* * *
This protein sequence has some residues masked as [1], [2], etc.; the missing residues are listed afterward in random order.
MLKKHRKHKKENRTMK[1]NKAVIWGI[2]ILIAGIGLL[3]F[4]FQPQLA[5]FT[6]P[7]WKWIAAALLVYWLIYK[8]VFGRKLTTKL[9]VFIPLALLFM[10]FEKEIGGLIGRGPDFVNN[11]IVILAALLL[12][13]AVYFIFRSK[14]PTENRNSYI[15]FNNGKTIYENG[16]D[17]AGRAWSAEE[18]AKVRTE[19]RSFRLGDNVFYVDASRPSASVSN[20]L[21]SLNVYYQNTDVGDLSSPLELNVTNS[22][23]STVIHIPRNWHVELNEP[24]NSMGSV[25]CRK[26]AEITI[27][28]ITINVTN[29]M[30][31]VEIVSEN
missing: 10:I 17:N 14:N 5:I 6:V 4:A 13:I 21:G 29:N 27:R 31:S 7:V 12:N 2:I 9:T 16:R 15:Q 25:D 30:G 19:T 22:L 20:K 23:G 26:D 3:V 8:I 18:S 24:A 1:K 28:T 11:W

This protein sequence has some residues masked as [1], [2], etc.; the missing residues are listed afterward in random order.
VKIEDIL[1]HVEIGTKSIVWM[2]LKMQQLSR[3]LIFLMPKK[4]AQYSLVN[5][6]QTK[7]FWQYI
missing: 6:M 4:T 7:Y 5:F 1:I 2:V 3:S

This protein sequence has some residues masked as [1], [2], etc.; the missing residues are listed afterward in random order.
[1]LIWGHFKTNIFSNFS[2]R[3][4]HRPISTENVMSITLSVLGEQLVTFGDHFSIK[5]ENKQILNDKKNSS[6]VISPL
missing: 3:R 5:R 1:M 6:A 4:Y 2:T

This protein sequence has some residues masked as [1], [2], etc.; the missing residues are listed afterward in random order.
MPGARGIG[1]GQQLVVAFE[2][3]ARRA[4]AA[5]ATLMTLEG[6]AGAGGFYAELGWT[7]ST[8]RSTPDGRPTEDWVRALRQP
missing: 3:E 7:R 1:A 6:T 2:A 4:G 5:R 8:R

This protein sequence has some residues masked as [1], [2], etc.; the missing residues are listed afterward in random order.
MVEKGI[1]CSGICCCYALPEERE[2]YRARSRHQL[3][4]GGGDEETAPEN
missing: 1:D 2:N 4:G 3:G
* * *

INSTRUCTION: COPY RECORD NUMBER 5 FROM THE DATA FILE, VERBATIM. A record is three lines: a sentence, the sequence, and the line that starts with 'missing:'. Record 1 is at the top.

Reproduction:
This protein sequence has some residues masked as [1], [2], etc.; the missing residues are listed afterward in random order.
MVEKGI[1]CSGICCCYALPEERE[2]YRARSRHQL[3][4]GGGDEETAPEN
missing: 1:D 2:N 4:G 3:G